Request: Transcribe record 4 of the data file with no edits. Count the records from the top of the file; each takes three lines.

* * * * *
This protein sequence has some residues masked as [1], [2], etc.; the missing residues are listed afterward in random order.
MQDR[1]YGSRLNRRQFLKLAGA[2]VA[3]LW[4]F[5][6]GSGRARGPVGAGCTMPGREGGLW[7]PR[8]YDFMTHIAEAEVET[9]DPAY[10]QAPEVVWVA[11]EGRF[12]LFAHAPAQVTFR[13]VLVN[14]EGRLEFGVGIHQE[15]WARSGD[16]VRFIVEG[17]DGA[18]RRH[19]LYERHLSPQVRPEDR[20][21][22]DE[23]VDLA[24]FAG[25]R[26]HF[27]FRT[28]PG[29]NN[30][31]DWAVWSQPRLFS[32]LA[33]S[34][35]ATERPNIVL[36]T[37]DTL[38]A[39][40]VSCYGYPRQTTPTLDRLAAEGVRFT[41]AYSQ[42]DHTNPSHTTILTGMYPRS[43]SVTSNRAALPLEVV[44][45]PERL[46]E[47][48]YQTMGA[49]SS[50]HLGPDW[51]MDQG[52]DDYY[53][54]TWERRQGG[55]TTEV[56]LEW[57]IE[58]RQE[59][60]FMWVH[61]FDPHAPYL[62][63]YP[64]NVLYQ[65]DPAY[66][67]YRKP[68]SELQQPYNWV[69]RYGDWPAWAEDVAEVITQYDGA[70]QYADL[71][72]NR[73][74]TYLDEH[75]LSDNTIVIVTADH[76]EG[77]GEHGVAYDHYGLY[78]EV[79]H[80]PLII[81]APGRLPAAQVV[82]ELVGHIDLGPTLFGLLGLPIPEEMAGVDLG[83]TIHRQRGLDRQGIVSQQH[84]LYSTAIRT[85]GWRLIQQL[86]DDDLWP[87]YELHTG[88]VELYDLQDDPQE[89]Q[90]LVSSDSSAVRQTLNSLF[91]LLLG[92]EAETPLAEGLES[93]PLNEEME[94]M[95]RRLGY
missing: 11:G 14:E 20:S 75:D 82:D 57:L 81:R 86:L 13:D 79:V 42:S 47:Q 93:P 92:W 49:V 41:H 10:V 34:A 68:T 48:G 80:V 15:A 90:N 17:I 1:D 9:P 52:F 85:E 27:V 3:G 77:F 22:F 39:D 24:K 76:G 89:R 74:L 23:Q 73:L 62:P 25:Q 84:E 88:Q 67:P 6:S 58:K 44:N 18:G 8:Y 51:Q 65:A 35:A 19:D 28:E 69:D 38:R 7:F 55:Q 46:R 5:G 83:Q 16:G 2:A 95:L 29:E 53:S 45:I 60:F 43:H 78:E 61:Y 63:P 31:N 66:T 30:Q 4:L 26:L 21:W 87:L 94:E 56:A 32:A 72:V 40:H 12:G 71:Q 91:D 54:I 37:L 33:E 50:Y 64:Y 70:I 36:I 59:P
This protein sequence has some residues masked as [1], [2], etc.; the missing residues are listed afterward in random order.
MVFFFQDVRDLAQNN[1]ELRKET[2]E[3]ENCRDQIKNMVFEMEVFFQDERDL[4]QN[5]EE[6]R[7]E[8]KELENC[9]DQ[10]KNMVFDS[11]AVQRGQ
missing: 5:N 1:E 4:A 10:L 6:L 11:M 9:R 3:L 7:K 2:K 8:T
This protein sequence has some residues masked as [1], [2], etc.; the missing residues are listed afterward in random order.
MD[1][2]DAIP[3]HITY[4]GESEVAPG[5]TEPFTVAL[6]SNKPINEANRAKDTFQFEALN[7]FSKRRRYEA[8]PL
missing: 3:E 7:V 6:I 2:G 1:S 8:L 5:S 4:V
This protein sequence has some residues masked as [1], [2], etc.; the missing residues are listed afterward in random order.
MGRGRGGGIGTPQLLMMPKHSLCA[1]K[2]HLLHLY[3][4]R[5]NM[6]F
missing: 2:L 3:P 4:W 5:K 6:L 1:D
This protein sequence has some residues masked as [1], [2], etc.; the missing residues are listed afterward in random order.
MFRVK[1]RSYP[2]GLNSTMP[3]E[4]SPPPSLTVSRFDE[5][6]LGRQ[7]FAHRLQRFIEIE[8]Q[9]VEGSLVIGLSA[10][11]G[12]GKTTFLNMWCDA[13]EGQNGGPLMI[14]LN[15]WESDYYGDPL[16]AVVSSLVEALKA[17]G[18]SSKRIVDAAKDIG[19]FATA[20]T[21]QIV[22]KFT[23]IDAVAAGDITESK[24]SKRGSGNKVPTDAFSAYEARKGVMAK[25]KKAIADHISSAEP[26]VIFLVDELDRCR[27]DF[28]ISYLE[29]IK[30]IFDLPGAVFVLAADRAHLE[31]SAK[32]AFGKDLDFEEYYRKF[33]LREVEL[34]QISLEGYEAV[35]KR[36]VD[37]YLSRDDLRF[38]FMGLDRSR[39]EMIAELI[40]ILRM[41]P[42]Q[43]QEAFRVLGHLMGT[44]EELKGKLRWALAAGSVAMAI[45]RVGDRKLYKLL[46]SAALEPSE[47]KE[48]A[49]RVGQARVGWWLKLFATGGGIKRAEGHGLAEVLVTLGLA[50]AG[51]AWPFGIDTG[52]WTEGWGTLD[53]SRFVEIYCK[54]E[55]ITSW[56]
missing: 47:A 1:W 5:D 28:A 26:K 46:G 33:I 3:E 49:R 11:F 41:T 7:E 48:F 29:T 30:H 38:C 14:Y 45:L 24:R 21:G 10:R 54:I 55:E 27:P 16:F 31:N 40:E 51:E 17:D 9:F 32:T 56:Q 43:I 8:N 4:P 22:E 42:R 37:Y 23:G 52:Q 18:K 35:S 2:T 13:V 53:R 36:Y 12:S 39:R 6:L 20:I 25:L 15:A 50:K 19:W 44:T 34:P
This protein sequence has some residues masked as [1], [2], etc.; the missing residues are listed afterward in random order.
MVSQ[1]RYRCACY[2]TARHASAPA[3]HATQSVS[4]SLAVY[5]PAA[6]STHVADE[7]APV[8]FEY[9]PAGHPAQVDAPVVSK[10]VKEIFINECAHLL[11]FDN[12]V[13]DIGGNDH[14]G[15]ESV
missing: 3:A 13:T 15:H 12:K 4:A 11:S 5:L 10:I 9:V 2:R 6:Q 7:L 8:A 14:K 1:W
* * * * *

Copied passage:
This protein sequence has some residues masked as [1], [2], etc.; the missing residues are listed afterward in random order.
MGRGRGGGIGTPQLLMMPKHSLCA[1]K[2]HLLHLY[3][4]R[5]NM[6]F
missing: 2:L 3:P 4:W 5:K 6:L 1:D